LAST week the National Audit Office launched an investigation into the Home Office’s decision in 2014, when Theresa May was Home Secretary, to accuse 34,000 international students of cheating an English language test.
Now, whistleblowers employed at the Dublin Cessation Team (DCT), the Home Office unit responsible for determining which EU member state is responsible for considering an asylum claim and transferring the asylum seeker to the responsible state, have made a whole range of further ‘hostile environment’ allegations, which were published in yesterday’s Guardian newspaper.
‘Mistakes by overworked, under-skilled, bullied and highly stressed DCT caseworkers are directly and frequently leading to immigration detentions that are later proved to be unlawful,’ claimed one source.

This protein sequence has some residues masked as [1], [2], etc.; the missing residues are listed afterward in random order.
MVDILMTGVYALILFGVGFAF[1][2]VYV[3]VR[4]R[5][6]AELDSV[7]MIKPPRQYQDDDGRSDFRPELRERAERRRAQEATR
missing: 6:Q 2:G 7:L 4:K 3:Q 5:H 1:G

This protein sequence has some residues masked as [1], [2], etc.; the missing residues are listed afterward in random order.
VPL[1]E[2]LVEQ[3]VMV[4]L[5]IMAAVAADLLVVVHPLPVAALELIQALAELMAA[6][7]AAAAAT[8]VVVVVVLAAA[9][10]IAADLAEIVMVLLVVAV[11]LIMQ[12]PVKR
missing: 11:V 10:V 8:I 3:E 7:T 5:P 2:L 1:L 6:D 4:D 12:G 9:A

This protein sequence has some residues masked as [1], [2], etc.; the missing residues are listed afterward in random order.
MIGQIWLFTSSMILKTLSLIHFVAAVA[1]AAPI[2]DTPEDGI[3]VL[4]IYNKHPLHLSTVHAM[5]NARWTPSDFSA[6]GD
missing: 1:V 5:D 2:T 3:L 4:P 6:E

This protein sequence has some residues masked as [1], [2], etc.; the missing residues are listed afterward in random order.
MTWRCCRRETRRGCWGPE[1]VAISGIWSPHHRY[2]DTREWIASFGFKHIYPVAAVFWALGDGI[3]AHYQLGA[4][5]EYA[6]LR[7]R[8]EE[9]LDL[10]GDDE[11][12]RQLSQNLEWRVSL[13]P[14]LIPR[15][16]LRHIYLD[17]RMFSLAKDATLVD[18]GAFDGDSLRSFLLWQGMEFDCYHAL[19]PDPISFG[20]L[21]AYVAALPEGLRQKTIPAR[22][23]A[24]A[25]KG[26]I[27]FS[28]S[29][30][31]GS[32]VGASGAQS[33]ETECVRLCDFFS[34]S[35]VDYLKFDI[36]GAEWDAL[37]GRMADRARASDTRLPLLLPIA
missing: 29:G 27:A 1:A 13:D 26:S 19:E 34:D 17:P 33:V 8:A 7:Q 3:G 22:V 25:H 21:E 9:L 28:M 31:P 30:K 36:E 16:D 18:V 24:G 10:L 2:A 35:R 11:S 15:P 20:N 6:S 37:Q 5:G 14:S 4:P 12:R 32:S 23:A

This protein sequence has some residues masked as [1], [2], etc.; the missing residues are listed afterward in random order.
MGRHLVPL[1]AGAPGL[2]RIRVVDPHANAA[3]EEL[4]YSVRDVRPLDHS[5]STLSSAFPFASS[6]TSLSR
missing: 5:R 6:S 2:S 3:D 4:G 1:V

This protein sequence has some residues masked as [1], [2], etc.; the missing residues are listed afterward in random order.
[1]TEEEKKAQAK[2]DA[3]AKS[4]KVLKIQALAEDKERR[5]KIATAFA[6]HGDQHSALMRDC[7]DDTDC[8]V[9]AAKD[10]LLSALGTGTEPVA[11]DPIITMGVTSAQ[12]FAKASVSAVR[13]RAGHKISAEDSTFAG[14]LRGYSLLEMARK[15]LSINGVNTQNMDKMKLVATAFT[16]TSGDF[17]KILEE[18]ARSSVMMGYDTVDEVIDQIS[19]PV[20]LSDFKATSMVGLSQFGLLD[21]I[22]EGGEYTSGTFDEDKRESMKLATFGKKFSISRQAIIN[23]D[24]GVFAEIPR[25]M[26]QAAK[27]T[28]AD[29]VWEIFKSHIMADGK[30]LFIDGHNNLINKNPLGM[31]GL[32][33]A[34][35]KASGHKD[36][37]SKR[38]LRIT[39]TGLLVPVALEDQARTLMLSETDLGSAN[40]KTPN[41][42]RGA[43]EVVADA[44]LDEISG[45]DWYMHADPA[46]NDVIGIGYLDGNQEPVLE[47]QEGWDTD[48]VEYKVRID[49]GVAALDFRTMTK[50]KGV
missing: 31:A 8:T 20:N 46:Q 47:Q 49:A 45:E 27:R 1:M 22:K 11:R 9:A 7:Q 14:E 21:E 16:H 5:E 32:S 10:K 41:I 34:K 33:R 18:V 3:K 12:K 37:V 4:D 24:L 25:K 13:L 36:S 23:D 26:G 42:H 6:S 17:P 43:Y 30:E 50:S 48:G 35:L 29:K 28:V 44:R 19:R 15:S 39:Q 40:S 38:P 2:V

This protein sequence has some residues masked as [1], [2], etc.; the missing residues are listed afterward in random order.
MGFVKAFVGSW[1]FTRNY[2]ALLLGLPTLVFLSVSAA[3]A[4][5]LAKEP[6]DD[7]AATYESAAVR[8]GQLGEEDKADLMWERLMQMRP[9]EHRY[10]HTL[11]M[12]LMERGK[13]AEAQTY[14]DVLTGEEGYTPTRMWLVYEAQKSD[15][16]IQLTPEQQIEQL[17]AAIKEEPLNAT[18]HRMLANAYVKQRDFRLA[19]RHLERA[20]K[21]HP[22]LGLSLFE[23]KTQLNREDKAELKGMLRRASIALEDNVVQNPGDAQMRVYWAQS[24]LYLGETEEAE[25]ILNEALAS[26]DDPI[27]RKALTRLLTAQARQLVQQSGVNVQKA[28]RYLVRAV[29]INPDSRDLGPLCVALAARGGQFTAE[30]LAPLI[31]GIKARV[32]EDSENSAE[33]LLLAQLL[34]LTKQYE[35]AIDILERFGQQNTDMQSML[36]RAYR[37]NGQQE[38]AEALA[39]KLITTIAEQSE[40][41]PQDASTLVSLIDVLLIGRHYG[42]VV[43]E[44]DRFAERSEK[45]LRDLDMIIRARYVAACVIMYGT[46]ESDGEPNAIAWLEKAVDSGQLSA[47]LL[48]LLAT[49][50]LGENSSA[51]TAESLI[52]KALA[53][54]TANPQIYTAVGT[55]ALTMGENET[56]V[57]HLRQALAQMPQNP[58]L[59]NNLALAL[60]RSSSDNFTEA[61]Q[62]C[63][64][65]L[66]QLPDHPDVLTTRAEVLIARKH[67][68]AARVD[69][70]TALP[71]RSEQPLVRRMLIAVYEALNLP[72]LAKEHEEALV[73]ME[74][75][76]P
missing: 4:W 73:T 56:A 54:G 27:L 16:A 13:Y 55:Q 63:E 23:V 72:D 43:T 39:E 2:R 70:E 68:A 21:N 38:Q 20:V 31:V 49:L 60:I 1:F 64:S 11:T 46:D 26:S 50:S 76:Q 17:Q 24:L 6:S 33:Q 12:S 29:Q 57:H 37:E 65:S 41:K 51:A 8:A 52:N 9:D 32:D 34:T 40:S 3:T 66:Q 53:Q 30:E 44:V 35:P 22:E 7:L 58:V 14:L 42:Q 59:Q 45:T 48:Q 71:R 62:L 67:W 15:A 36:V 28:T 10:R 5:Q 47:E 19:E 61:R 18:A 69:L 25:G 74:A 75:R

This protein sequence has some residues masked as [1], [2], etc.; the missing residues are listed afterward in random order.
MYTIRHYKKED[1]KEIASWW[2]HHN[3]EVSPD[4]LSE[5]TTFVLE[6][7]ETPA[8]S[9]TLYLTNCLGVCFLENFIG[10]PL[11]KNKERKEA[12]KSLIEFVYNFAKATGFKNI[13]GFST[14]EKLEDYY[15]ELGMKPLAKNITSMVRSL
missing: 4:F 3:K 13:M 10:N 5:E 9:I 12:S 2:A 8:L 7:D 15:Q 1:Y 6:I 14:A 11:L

Whistleblowers allege that:
- Decisions on whether an applicant can stay in the UK, supposed to take six months, frequently take two years. During this time, applicants are in limbo, unable to work or rent property.
- People who have sought asylum are frequently unlawfully detained for up to six weeks in immigration removal centres.
- Personal performance targets indirectly encourage employees to reject applications without fully examining whether people have the right to remain in the UK.
- People with a strong case to remain in the UK are deported because of poor decisions made by insufficiently trained staff.
The sources also criticise personal performance targets which are so stringent, they allege, that employees feel indirectly incentivised to reject asylum applications.